Another man arrives at port, who we later learn is Edward (aka Eddie) Sweeney, a former Boston police officer. Initially, he keeps to himself and Miriam grows suspicious of him because he always carries black duffle bags. Once aboard La Charon, the yacht transporting the guests to the remote island, Miriam catches Eddie in one of the rooms with some dangerous and deadly items. Why is Eddie really here? What is he planning? Eddie Sweeney has a troublesome past that will return to haunt him.
Evelyn is a chubby, older woman who was a nurse prior to visiting the island. She is single and homesick for her dog and mother back in New Mexico. Evelyn is extremely odd and nobody really understands why she was included in the group. She becomes an important character shortly after the guests arrive at Artemis, the mansion they will all be staying at for the weekend. Evelyn doesn’t speak much and we know very little about her. However, that changes quickly and in a shocking way!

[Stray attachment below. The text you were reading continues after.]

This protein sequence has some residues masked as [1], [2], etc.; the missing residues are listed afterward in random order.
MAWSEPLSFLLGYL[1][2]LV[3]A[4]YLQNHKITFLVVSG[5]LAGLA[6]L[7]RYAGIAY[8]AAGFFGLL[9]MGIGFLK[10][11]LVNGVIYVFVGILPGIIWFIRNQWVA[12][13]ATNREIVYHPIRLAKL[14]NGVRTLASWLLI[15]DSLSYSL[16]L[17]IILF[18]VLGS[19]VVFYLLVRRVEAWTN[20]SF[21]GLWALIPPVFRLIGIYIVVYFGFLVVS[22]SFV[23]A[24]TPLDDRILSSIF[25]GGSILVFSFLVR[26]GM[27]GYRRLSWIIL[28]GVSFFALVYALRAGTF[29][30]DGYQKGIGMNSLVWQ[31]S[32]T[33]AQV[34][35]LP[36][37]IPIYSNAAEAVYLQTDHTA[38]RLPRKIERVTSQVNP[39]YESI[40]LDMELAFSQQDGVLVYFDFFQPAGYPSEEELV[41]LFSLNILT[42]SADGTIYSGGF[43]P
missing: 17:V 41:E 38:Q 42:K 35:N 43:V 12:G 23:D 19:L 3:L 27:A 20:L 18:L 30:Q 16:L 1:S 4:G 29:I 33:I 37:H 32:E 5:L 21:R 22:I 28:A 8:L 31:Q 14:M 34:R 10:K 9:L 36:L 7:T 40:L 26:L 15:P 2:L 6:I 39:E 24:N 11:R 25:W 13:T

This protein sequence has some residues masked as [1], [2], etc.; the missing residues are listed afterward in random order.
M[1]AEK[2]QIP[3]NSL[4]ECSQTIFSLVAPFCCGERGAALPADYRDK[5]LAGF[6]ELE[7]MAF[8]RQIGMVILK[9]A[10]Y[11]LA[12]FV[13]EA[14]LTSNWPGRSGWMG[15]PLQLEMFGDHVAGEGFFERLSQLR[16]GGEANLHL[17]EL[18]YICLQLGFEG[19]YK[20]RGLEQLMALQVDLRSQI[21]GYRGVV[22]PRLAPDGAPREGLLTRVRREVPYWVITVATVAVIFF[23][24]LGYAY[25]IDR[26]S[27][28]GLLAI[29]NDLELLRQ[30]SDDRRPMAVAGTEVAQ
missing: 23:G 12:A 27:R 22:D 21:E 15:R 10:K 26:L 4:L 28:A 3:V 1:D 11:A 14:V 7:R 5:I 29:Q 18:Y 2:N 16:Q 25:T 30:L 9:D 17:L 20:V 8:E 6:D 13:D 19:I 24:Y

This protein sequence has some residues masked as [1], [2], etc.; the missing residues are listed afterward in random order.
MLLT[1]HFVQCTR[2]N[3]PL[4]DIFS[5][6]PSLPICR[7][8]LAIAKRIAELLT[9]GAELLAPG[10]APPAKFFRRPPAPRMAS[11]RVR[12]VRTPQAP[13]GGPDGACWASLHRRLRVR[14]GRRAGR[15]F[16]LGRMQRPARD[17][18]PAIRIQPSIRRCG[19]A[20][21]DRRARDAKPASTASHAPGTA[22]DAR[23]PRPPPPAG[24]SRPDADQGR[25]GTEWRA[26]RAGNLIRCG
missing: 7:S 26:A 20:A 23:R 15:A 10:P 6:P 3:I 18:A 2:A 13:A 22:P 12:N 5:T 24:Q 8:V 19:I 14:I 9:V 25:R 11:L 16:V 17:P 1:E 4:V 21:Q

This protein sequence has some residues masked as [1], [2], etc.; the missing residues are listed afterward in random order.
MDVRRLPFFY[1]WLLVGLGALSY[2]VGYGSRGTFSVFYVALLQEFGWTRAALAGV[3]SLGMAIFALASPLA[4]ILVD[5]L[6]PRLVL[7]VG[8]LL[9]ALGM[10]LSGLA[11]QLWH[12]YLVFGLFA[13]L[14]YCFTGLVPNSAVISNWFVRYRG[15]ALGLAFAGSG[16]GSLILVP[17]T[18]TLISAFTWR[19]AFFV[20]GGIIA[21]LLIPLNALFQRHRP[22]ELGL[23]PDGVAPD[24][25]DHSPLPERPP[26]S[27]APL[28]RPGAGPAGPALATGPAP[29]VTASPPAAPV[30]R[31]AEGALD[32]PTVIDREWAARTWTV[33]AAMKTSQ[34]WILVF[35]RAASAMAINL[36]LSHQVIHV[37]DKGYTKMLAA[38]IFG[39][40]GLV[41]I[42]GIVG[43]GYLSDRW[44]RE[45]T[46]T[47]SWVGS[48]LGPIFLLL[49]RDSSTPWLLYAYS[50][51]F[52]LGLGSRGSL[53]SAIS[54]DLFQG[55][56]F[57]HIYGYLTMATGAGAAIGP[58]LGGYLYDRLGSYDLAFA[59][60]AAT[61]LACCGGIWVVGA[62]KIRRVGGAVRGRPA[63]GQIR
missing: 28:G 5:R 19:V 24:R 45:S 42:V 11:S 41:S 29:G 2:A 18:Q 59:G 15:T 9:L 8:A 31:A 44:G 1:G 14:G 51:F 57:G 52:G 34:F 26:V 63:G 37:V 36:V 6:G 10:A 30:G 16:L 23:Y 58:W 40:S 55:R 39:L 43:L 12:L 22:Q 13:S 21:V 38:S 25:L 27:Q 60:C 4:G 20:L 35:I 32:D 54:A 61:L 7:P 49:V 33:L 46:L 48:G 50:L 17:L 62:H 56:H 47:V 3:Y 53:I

Javier Cardoza is the executive chef for the group while staying at Artemis. He is beyond hyper and Miriam believes he might be a cocaine addict. He has eccentric tastes and is excited to make delicious and extravagant meals for everyone. Before the trip, Javier owned B.I.G., a restaurant off of the Vegas strip. Why isn’t he the chef anymore? What is he hiding?
Lastly, we are introduced to Franklin D. Clayton, a wealthy financial adviser from Dallas, Texas. He portrays himself as prim and proper, but when he is alone with Miriam she realizes he is a “closet brother.” He comes across slimy and sort of perverted. How did he make his money? Is he as straight-laced as he wants everyone to believe?
Upon arrival at Artemis, the guests observe a large table in the foyer that appears to depict the seven deadly sins, a figurine for each. The table becomes its own character throughout the story and at times it seems to have a life of its own. Which character belongs to which sin? Will the sins result in their deaths? There was a little easter egg at the beginning of the book that I made note of and was glad I did because it ended up being a very good clue!